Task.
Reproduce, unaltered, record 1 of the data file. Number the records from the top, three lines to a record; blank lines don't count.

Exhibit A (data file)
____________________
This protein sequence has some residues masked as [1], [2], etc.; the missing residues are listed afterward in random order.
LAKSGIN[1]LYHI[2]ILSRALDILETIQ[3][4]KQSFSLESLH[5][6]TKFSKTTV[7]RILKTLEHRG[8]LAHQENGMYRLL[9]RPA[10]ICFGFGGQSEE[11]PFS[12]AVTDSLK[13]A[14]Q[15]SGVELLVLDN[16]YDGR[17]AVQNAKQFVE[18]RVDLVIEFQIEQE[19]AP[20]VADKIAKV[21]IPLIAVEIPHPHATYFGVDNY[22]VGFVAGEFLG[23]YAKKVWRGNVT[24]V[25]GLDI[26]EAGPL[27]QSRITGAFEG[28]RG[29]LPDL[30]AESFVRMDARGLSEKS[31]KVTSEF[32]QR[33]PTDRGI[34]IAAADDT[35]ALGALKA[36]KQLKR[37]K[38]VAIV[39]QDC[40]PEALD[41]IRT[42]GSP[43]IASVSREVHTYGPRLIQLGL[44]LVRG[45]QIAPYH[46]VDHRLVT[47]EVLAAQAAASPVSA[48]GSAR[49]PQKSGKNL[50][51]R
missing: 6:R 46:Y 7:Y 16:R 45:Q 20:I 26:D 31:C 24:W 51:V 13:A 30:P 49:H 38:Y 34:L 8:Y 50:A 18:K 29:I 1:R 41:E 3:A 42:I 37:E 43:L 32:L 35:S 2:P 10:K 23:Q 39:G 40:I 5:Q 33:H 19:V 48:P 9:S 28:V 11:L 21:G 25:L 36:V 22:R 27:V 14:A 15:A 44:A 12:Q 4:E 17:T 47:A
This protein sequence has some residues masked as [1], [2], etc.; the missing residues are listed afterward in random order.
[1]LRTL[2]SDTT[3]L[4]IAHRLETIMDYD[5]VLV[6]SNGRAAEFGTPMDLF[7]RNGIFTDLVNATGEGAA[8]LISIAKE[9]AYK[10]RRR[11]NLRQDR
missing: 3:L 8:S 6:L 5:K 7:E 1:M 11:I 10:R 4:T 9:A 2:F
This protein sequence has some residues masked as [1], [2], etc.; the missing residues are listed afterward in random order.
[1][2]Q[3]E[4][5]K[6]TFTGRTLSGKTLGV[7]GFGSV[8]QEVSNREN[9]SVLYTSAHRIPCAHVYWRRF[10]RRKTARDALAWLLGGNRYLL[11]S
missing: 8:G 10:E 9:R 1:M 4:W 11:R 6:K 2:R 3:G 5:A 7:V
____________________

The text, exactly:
This protein sequence has some residues masked as [1], [2], etc.; the missing residues are listed afterward in random order.
LAKSGIN[1]LYHI[2]ILSRALDILETIQ[3][4]KQSFSLESLH[5][6]TKFSKTTV[7]RILKTLEHRG[8]LAHQENGMYRLL[9]RPA[10]ICFGFGGQSEE[11]PFS[12]AVTDSLK[13]A[14]Q[15]SGVELLVLDN[16]YDGR[17]AVQNAKQFVE[18]RVDLVIEFQIEQE[19]AP[20]VADKIAKV[21]IPLIAVEIPHPHATYFGVDNY[22]VGFVAGEFLG[23]YAKKVWRGNVT[24]V[25]GLDI[26]EAGPL[27]QSRITGAFEG[28]RG[29]LPDL[30]AESFVRMDARGLSEKS[31]KVTSEF[32]QR[33]PTDRGI[34]IAAADDT[35]ALGALKA[36]KQLKR[37]K[38]VAIV[39]QDC[40]PEALD[41]IRT[42]GSP[43]IASVSREVHTYGPRLIQLGL[44]LVRG[45]QIAPYH[46]VDHRLVT[47]EVLAAQAAASPVSA[48]GSAR[49]PQKSGKNL[50][51]R
missing: 6:R 46:Y 7:Y 16:R 45:Q 20:I 26:D 31:C 24:W 51:V 13:A 30:P 49:H 38:Y 34:L 8:Y 50:A 18:K 29:I 1:R 41:E 3:A 42:I 37:E 43:L 32:L 35:S 2:P 10:K 23:Q 39:G 40:I 5:Q 33:H 19:V 48:P 9:S 28:V 11:L 21:G 25:L 36:V 22:R 27:V 14:A 15:A 44:A 12:Q 4:E 17:T 47:A